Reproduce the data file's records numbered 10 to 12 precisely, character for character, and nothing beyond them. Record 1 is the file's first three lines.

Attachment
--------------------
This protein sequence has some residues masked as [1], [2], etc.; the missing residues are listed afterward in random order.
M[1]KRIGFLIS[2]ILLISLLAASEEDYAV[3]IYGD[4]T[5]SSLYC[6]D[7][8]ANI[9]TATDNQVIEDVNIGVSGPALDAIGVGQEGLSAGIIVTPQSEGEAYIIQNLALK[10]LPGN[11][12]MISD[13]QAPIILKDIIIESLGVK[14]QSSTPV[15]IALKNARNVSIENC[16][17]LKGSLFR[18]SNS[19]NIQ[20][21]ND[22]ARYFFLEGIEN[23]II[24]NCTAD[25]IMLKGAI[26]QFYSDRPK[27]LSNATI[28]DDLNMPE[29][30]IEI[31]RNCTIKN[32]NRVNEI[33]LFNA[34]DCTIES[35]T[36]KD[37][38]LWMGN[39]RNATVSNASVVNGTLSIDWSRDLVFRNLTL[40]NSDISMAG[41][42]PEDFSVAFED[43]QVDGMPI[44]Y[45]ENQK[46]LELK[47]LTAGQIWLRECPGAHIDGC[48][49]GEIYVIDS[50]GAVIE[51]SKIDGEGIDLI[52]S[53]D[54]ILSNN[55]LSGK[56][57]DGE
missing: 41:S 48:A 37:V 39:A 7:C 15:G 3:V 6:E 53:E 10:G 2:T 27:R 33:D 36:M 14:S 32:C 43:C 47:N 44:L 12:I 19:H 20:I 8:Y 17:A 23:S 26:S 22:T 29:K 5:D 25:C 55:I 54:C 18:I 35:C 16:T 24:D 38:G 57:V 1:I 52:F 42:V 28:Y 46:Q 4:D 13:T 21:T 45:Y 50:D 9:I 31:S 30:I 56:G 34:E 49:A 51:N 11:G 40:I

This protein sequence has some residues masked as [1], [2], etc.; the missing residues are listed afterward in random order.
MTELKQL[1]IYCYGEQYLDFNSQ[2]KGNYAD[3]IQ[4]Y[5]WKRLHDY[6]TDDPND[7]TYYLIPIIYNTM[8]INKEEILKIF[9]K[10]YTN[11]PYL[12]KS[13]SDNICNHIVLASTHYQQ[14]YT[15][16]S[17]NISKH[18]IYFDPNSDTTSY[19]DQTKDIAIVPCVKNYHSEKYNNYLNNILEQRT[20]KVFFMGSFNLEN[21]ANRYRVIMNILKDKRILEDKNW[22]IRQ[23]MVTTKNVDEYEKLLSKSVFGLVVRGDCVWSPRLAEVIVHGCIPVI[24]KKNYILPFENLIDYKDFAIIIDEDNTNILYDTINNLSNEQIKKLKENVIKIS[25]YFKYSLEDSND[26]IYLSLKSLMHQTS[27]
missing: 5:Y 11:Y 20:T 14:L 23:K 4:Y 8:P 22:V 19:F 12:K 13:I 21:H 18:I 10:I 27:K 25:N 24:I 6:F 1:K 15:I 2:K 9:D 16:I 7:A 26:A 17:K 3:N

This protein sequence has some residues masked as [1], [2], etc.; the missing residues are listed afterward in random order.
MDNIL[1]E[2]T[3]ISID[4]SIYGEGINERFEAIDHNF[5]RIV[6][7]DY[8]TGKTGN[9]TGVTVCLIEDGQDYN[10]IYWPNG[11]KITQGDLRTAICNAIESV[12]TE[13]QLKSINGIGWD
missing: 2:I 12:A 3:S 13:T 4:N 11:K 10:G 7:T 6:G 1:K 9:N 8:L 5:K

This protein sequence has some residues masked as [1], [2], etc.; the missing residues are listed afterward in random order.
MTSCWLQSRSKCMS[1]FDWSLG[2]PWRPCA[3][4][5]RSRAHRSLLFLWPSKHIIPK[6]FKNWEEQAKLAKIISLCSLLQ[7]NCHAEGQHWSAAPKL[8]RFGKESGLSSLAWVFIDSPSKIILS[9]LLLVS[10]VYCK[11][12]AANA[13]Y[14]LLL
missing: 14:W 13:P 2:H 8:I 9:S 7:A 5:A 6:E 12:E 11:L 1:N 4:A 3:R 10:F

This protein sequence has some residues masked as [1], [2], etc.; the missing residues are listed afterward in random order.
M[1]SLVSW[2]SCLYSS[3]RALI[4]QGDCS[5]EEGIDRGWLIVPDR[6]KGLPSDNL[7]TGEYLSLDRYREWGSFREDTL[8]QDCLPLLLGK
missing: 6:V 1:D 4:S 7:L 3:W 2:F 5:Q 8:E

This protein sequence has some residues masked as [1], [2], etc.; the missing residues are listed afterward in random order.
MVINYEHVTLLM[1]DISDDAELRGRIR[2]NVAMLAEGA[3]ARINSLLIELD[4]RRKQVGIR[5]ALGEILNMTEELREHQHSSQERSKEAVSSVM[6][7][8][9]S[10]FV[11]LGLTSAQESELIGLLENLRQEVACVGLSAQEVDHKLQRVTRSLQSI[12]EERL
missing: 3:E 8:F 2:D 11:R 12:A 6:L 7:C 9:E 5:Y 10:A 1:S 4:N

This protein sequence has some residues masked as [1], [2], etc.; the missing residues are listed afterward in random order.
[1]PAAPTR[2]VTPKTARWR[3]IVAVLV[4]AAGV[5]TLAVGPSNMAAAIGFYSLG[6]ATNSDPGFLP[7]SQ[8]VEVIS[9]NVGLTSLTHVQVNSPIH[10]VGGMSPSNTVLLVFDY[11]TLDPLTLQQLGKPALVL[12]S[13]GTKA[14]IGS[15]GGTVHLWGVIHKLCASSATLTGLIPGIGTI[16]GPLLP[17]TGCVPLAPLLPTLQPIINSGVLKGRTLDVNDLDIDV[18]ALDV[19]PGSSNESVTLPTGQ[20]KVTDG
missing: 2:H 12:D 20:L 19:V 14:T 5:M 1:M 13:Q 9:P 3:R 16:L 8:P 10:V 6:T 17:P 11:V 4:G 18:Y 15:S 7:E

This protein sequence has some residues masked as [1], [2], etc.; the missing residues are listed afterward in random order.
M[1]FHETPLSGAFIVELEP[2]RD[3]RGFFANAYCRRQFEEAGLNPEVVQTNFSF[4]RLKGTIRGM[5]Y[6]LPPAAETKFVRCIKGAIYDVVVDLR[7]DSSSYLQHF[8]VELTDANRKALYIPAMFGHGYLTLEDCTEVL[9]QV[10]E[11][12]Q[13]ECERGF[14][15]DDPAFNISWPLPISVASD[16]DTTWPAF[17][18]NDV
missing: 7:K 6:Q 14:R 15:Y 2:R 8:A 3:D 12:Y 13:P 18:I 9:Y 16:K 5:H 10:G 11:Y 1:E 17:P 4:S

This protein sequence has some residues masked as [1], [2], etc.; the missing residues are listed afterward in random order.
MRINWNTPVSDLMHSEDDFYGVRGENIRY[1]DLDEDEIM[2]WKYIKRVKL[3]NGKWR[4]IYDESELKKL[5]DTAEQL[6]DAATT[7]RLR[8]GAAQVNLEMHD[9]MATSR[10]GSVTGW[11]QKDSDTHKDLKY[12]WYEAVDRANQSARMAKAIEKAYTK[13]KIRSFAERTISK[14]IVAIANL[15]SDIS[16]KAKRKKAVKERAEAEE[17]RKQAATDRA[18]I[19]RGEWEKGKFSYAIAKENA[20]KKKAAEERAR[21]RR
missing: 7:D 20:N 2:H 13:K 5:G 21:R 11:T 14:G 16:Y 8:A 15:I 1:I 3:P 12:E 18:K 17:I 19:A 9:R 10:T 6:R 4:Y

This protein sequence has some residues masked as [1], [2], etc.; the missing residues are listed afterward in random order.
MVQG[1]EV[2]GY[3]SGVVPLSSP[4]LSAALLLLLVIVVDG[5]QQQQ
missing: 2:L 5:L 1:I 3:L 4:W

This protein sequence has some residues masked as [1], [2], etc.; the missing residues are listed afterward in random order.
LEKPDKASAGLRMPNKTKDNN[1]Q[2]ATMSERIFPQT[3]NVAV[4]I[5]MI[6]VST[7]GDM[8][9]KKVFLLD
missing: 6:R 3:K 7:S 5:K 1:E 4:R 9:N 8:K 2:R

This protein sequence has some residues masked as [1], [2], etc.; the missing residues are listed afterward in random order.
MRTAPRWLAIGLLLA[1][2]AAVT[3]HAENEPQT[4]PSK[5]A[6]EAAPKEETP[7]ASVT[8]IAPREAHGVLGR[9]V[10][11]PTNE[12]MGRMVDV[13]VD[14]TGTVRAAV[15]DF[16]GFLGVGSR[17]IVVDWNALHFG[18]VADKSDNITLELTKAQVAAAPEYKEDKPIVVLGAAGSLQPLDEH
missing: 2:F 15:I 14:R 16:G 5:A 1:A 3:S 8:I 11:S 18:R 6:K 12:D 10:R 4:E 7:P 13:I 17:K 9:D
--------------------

This protein sequence has some residues masked as [1], [2], etc.; the missing residues are listed afterward in random order.
MVQG[1]EV[2]GY[3]SGVVPLSSP[4]LSAALLLLLVIVVDG[5]QQQQ
missing: 2:L 5:L 1:I 3:L 4:W

This protein sequence has some residues masked as [1], [2], etc.; the missing residues are listed afterward in random order.
LEKPDKASAGLRMPNKTKDNN[1]Q[2]ATMSERIFPQT[3]NVAV[4]I[5]MI[6]VST[7]GDM[8][9]KKVFLLD
missing: 6:R 3:K 7:S 5:K 1:E 4:R 9:N 8:K 2:R

This protein sequence has some residues masked as [1], [2], etc.; the missing residues are listed afterward in random order.
MRTAPRWLAIGLLLA[1][2]AAVT[3]HAENEPQT[4]PSK[5]A[6]EAAPKEETP[7]ASVT[8]IAPREAHGVLGR[9]V[10][11]PTNE[12]MGRMVDV[13]VD[14]TGTVRAAV[15]DF[16]GFLGVGSR[17]IVVDWNALHFG[18]VADKSDNITLELTKAQVAAAPEYKEDKPIVVLGAAGSLQPLDEH
missing: 2:F 15:I 14:R 16:G 5:A 1:A 3:S 8:I 11:S 18:R 6:K 12:D 10:R 4:E 7:P 13:I 17:K 9:D